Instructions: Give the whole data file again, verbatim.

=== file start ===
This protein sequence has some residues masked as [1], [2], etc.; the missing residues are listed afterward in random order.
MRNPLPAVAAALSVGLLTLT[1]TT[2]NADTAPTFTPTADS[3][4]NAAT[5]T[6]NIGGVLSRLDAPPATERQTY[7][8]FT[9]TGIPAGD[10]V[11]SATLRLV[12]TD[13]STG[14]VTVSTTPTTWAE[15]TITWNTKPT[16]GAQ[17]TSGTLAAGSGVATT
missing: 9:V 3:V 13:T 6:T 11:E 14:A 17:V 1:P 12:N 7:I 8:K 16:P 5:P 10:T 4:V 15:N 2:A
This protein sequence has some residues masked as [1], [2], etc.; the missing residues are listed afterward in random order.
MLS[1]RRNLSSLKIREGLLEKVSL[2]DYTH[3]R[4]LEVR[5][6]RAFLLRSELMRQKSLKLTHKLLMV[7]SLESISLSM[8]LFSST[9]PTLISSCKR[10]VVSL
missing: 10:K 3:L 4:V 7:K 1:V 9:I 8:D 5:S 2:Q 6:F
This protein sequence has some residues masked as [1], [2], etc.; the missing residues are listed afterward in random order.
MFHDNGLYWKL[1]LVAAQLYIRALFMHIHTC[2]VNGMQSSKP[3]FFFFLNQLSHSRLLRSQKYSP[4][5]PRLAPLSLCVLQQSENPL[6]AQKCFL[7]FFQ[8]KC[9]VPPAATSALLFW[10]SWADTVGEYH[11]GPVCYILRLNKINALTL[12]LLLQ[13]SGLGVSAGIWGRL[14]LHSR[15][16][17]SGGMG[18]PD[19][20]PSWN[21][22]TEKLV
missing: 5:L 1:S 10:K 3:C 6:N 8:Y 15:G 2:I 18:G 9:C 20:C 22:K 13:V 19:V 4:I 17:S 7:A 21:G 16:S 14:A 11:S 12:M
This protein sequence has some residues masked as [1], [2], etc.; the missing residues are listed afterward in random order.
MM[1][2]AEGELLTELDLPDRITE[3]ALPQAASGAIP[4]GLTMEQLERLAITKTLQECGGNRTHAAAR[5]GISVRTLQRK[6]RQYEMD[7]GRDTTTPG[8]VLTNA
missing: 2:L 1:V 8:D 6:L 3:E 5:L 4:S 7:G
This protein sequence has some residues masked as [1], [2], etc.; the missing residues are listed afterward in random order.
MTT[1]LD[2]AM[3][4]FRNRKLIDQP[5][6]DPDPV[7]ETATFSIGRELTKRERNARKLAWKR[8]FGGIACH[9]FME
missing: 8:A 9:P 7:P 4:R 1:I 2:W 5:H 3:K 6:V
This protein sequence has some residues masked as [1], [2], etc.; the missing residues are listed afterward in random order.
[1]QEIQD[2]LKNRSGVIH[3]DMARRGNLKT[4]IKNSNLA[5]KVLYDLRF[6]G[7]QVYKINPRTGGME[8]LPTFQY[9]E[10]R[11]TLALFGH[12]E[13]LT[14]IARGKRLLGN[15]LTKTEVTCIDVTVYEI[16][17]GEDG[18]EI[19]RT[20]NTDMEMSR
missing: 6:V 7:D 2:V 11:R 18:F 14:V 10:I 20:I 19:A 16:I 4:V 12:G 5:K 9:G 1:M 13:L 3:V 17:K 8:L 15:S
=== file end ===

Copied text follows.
This protein sequence has some residues masked as [1], [2], etc.; the missing residues are listed afterward in random order.
MRNPLPAVAAALSVGLLTLT[1]TT[2]NADTAPTFTPTADS[3][4]NAAT[5]T[6]NIGGVLSRLDAPPATERQTY[7][8]FT[9]TGIPAGD[10]V[11]SATLRLV[12]TD[13]STG[14]VTVSTTPTTWAE[15]TITWNTKPT[16]GAQ[17]TSGTLAAGSGVATT
missing: 9:V 3:V 13:T 6:T 11:E 14:A 17:V 1:P 12:N 7:I 8:K 16:P 5:P 10:T 4:V 15:N 2:A
This protein sequence has some residues masked as [1], [2], etc.; the missing residues are listed afterward in random order.
MLS[1]RRNLSSLKIREGLLEKVSL[2]DYTH[3]R[4]LEVR[5][6]RAFLLRSELMRQKSLKLTHKLLMV[7]SLESISLSM[8]LFSST[9]PTLISSCKR[10]VVSL
missing: 10:K 3:L 4:V 7:K 1:V 9:I 8:D 5:S 2:Q 6:F
This protein sequence has some residues masked as [1], [2], etc.; the missing residues are listed afterward in random order.
MFHDNGLYWKL[1]LVAAQLYIRALFMHIHTC[2]VNGMQSSKP[3]FFFFLNQLSHSRLLRSQKYSP[4][5]PRLAPLSLCVLQQSENPL[6]AQKCFL[7]FFQ[8]KC[9]VPPAATSALLFW[10]SWADTVGEYH[11]GPVCYILRLNKINALTL[12]LLLQ[13]SGLGVSAGIWGRL[14]LHSR[15][16][17]SGGMG[18]PD[19][20]PSWN[21][22]TEKLV
missing: 5:L 1:S 10:K 3:C 6:N 8:Y 15:G 2:I 18:G 9:C 20:C 22:K 13:V 19:V 4:I 17:S 7:A 21:G 16:S 14:A 11:S 12:M
This protein sequence has some residues masked as [1], [2], etc.; the missing residues are listed afterward in random order.
MM[1][2]AEGELLTELDLPDRITE[3]ALPQAASGAIP[4]GLTMEQLERLAITKTLQECGGNRTHAAAR[5]GISVRTLQRK[6]RQYEMD[7]GRDTTTPG[8]VLTNA
missing: 2:L 1:V 8:D 6:L 3:E 5:L 4:S 7:G
This protein sequence has some residues masked as [1], [2], etc.; the missing residues are listed afterward in random order.
MTT[1]LD[2]AM[3][4]FRNRKLIDQP[5][6]DPDPV[7]ETATFSIGRELTKRERNARKLAWKR[8]FGGIACH[9]FME
missing: 8:A 9:P 7:P 4:R 1:I 2:W 5:H 3:K 6:V
This protein sequence has some residues masked as [1], [2], etc.; the missing residues are listed afterward in random order.
[1]QEIQD[2]LKNRSGVIH[3]DMARRGNLKT[4]IKNSNLA[5]KVLYDLRF[6]G[7]QVYKINPRTGGME[8]LPTFQY[9]E[10]R[11]TLALFGH[12]E[13]LT[14]IARGKRLLGN[15]LTKTEVTCIDVTVYEI[16][17]GEDG[18]EI[19]RT[20]NTDMEMSR
missing: 6:V 7:D 2:V 11:R 18:F 14:V 10:I 20:I 19:A 16:I 4:V 12:G 5:K 9:G 1:M 13:L 3:V 17:K 8:L 15:S